Cards Against Humanity—which literally bills itself as being “for horrible people”—has always been a very complicated game for those who invested in social politics and feminism. Sure, making jokes about wanting to bang genetically engineered super soldiers is always a good time, but the game also has a history of cards with rape jokes and transphobic material on them, which is categorically not. Due to the actions of one of the game’s creators, defending it is about to get a lot more complicated.
On Friday, CAH creator Max Temkin wrote a long post on his Tumblr announcing that a fellow Goucher College alumnus with whom he’d “had a really brief relationship” publicly accused him of rape in a personal Facebook post. In his rebuttal, he calls these allegations “baseless gossip” (which, it should be pointed out, is a term with a very gender-biased history) and shifts the blames on rape culture at large rather than any actions he might have taken during the relationship:
Part of rape culture that hurts everyone is that it makes it difficult to talk about what is and is not consent, and makes it incredibly scary for people to speak up when their boundaries are crossed. It is entirely possible she read something completely different than I did into an awkward college hookup. If any part of that was traumatic for her, I am sincerely sorry, and I wish we would have had a chance to address it privately. I’ve sent her an email and a Facebook message and given her my contact information, but so far I haven’t heard back (but she did edit her post to remove my name).
He also makes it a point to remind readers of his efforts to remove those aforementioned rape jokes from future decks, to outline and then subsequently deny he will be using legal options (which many have taken to be an indirect threat against his accuser), and to maintain that he will “continue to be a feminist and an advocate for women’s rights.”
The blog post spread across the Internet and Temkin received both an outpouring of support, mostly from male gamers, as well as a large amount of criticism—most notably from Kelly Kend at Medium, romance novelist Lilith T. Bell, and “Liberate Zealot” of Feminist Armchair Regime, the latter of whom also attended Goucher and suggests that students on campus were aware of this story in 2006.
Magz, the woman behind the original Facebook post, has since created her own blog post (entitled “Humanity Against Sexual Assault”), which reiterates the initial allegation and describes her decision to come forward. She writes:
I am not interested in pressing charges. I don’t think my attacker is a serial predator. I see my assault as an almost textbook example of a “crime of opportunity.” I have no interest in personal compensation, monetary or otherwise. I have no interest in his company or in stifling his intellectual or personal life. If I did, I would use my full name. I frankly have an infinite number of better, more positive things on which to focus my life and attentions.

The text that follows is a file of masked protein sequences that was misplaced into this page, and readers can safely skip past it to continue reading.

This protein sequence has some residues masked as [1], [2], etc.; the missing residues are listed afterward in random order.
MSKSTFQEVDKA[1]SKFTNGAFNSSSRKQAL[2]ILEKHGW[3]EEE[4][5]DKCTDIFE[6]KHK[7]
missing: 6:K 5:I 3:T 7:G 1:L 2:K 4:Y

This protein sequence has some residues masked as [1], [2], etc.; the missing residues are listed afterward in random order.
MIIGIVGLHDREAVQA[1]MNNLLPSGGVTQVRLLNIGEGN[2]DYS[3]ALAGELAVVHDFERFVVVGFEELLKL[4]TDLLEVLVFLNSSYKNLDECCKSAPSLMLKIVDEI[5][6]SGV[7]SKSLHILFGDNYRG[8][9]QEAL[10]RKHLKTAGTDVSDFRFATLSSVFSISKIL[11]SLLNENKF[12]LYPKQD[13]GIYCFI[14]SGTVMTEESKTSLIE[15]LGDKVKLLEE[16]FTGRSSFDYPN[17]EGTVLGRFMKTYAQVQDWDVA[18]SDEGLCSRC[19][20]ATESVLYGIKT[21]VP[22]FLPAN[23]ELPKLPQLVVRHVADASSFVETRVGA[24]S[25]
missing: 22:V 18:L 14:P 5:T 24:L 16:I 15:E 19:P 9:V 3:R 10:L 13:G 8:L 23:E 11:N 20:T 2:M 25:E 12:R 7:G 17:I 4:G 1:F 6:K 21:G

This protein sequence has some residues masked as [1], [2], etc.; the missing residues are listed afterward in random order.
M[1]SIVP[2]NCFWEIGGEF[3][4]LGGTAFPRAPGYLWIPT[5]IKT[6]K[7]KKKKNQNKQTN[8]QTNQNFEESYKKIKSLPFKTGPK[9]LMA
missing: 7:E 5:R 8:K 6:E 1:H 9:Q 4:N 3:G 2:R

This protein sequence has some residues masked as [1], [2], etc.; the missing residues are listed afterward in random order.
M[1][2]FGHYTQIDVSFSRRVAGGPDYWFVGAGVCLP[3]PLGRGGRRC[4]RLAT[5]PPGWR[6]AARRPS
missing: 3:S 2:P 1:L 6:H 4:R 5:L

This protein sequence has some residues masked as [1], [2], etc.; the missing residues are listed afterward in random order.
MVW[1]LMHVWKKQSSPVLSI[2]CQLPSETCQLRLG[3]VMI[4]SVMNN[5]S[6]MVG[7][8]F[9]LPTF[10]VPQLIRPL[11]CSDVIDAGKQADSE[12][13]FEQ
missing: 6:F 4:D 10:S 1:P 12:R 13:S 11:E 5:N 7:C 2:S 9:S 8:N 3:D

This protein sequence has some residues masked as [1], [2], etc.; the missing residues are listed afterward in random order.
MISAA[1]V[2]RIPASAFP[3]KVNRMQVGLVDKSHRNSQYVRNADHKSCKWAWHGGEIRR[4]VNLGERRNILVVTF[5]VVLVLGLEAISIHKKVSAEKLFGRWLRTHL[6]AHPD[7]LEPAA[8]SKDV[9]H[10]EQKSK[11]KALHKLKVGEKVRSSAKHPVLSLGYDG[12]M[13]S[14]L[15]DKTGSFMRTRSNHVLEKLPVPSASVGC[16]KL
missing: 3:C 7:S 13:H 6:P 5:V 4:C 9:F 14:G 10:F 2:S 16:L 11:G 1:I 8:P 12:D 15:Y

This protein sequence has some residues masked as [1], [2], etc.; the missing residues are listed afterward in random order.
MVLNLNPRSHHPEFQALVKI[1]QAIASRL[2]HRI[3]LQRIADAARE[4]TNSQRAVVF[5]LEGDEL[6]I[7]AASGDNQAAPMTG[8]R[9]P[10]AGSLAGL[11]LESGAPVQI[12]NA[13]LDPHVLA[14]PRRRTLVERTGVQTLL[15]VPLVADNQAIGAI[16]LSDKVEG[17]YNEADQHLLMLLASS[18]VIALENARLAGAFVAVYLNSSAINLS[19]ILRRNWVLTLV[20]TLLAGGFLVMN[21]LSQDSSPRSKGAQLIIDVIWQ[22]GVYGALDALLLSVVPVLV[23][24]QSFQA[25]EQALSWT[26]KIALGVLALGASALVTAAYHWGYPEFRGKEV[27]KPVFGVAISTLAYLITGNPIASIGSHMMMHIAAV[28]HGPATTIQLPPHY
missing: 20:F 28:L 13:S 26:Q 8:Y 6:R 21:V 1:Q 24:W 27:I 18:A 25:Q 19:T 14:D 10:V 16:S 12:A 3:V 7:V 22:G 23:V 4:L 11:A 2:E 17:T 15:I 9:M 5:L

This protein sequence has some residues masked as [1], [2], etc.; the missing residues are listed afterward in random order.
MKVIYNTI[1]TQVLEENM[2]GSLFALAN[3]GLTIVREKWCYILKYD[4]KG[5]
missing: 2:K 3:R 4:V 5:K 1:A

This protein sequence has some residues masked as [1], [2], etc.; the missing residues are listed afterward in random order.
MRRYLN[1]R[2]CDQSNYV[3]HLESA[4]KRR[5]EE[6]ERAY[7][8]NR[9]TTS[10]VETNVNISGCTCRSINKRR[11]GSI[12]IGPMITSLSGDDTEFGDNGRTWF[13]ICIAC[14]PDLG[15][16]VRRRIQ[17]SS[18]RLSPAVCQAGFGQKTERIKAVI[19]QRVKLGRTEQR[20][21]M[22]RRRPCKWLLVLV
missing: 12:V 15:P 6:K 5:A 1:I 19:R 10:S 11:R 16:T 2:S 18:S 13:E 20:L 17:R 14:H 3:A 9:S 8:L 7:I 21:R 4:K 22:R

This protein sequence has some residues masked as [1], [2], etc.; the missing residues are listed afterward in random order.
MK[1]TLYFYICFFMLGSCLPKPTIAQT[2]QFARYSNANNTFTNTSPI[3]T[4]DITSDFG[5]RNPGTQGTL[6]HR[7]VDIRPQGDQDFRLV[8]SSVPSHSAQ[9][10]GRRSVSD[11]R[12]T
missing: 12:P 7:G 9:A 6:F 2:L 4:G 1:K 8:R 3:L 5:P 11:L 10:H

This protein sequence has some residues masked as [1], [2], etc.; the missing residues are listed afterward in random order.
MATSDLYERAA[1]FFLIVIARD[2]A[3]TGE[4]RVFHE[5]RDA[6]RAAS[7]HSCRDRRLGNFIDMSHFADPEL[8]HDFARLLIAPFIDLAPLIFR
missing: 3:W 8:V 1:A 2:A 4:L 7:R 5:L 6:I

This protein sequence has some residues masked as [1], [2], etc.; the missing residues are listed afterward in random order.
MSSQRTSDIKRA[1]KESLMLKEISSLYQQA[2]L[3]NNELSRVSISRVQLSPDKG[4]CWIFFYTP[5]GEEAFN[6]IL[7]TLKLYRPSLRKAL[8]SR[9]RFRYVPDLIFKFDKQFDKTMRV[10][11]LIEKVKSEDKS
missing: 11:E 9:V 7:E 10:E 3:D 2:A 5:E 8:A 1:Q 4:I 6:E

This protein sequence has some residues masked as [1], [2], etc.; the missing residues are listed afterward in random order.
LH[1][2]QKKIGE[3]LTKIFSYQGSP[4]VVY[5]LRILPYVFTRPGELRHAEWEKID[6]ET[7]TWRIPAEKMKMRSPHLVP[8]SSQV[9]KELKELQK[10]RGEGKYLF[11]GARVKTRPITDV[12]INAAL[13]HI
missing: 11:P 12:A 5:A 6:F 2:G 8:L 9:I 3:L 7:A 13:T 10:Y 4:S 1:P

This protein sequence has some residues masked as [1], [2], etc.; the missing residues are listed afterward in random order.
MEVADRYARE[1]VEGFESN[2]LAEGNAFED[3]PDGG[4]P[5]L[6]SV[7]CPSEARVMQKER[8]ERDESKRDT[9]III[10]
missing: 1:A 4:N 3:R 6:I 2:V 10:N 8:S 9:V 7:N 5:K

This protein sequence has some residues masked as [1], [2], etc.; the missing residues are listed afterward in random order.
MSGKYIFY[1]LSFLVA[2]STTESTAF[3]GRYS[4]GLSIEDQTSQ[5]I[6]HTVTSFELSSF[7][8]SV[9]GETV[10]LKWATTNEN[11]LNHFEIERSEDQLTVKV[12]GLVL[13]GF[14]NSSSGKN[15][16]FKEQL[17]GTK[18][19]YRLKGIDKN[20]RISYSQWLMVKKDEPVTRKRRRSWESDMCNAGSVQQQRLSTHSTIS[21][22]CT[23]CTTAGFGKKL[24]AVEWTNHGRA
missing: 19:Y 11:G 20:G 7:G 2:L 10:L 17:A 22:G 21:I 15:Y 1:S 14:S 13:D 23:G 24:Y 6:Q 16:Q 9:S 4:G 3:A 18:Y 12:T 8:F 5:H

What I have learned from all of this is that, for all of my fears of rejection, dismissal, and ridicule I have only received expressions of love, respect, and support. All of this anger and energy would be better focused on ensuring that every survivor should be able to speak out about their experiences secure in the knowledge that they are not alone, that they too are entitled to their own voice and their own life.
She also adds at the end that the statement was sent to Temkin in response to the e-mail he mentioned in his own post, but that she received no reply.
Because none of us were in that dorm room eight years ago, we aren’t ever going to know without a shadow of a doubt what truly happened between Magz and Temkin. However, it’s very important both to note that Magz has little to gain from making a false allegation—in no small part because Temkin’s celebrity in the gaming world could and no doubt has inspired fans to automatically take his side against hers—and to note that speaking eloquently about the perils of rape culture does not under any circumstances absolve a person of being a rapist. As Lilith Bell notes in her dissection of Temkin’s story,
Max Temkin is very good at using social justice language. He’s very good at making himself seem sympathetic and reasonable. Rapists are perfectly capable of doing all of those things. They aren’t non-human monsters that leap out of closets, with no awareness of society or communication skills. They’re people, like any one of us. They can be intelligent. They can be involved in social justice. They can create awesome games. They can come across as reasonable, kind people. They can, in fact, be reasonable and kind people in every way except for that pesky raping thing.
Is Max Temkin a rapist? I don’t know. I do know that he’s written a manipulative post, though. I know that he’s spreading harmful rape culture myths under the cloak of being a “feminist and an advocate for women’s rights.” I know that he’s using intimidation tactics against someone who, because of his platform and wealth and gender, has far less power than he does.
At the very least, Temkin manages to be right about something: rape culture is a terrible blight that makes talking about sexual assault incredibly difficult. Magz came forward because she’d been inspired by women openly describing their own painful experiences during the #YesAllWomen hashtag campaign, and she now speaks out as a way to own her story and support others who’ve suffered similarly. Regardless of how much you might enjoy Cards Against Humanity, this growing refusal on the part of survivors of all genders to keep silent about their own rapes and assaults is necessary and important, and will hopefully pave the way for positive and lasting changes in the way our society views sex and consent.
(via Jezebel, image via Jill Pantozzi)